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Hogs Pudding Verse

Hogs Pudding Verse

It has already been noted on the Hogs Pudding page that the recipe for this Dartmoor delicacy is a secret which has been guarded closer than the Queen on a visit to Afghanistan. But just the other night I was browsing through a book called, ‘Songs of the Dean Bourn’ when I came across a poem called – ‘A New Recipe for Hog’s Pudding’. And so for the very first time I will share with you this age-old secret for the sacred Hog’s Pudding….

Johnny Cheeseman was a grocer,

He made his pile in town.

And when he’d made it big enough

To Devonshire he came down.

 

He forgot his Gorgonzola,

Primest Stilton, Parmosan;

Bought a villa close to Totnes, and

Became a gentleman.

 

He chucked aside his apron

Never heard of “Best Mixed Teas,”

He carried no cheese-taster, for

He was himself “the cheese.”

 

But Johnny had a failing

Determined to a swell,

An appetite omnivorous

He did himself too well.

 

At any kind of liquor,

He would take a cheerful pull,

And when it came to victuals, why

He’d eat a basket-full.

 

He was not at all particular

Whose food he gobbled up

But would drop in, in a friendly way,

To dine or tea, or sup.

 

His neighbour, farmer Barleycorn,

Full oft a pig would slay,

But Johnny’s nose was faithful

And he always worked that way.

 

Now one day the little Barleycorns

And their friends were given a treat,

When Johnny turned up smiling

And as usual took his seat.

 

His capacious mouth it watered

At such a scrumptious sight:

‘Twas Hogs’ puddings like bananas

In a string all black and white.

 

The dish was thrice replenished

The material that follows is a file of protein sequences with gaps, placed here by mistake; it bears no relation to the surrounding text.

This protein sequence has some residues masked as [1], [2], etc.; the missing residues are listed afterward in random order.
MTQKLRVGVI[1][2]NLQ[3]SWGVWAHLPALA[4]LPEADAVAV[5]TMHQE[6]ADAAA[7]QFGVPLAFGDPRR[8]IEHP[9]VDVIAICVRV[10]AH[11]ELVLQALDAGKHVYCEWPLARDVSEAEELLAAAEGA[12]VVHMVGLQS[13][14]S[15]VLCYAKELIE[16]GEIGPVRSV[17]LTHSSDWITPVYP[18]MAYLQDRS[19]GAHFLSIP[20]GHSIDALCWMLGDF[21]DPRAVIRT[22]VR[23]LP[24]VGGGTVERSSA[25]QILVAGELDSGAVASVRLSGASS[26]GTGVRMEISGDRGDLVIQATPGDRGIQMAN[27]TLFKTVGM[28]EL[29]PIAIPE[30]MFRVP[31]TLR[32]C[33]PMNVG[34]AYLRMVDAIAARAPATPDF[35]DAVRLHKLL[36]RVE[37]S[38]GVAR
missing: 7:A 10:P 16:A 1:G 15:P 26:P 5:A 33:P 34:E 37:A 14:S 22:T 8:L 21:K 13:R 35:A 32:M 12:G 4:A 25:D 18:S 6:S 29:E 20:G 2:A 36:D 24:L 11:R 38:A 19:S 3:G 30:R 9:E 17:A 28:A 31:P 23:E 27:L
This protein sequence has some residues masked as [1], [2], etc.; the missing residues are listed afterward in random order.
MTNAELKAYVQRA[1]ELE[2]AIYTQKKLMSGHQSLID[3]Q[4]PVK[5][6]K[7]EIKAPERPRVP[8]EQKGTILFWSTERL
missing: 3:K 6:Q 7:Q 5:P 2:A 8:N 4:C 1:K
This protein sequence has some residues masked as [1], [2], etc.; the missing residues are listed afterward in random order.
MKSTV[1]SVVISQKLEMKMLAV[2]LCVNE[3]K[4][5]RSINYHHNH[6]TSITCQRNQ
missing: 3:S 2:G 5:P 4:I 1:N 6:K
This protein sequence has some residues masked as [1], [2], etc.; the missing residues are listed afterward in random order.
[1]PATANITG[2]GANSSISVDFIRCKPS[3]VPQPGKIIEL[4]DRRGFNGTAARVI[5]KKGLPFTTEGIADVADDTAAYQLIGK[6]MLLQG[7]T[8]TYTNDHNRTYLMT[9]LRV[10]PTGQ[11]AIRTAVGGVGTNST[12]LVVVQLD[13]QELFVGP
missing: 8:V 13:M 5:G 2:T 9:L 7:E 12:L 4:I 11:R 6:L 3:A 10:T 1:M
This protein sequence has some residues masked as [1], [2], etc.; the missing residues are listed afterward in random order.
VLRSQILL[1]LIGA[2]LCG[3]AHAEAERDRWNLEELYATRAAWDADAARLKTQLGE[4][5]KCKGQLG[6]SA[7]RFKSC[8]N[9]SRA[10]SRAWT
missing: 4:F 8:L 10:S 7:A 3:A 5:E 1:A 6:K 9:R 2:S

And he took the very last,

And he never broke the silence

Till he’d finished his repast.

 

Then he cried “I never tasted

Food as succulent and sweet,

I really must beg, dear Madam,

You will give me the receipt’?”

Now Mrs. B. was in a temper

For her children had to go

A trifle short for Johnny’s sake

So she was short also.

 

“The secret, Sir is only known”

Says she, “to very few,

But as you are so fond of them

I’ll pass it on to you.

 

“One day before we kill the pig

We take away his meat,

Then we wash his trough most carefully

And make it clean and sweet.

 

Then we mix together so much groats,

With onions, sage and rice,

Pearl-barley, parsley, pepper corns,

With nutmegs, cloves and spice.

 

And then we take that new scrubbed trough

As clean as any pin,

And just before we stick the pig

We put the mixture in.

 

Which he gobbles up, too ravenous

To be particular,

Then we cut his throat and open him

And there the puddings are !!!

 

Yes! there they are all smoking hot

We never stay to cook ’em”

“Oh dear!,” cries John, “I’m feeling queer

I wish I’d never took ’em.

 

If I eat meat that’s underdone

Some mischief will befall-

But these puddings are not underdone

They are not done at all.

 

I’m much obliged for your ‘receipt’

But I’m really feeling ill;

I think I’d better hurry home,

And take a Cockles pill.

 

He sent to fetch the doctor

And he lay in bed a week,

He’d a tough of hoggiphobia

You could hear him grunt and squeak.

 

And though he’s fit and well again

If you want to have some fun,

Just you show him a hogs’ pudding

And I guess you’ll see him run.

Well come on, you didn’t really expect me to break a tradition that lingers way back down the centuries, mind you, it does sound an easy way to make Hog’s Pudding?

Hogs Pudding Verse

Perry-Keene, C. J. 1910 Songs of the Dean Bourn. Plymouth: Bowering & Co.

 

About Tim Sandles

Tim Sandles is the founder of Legendary Dartmoor

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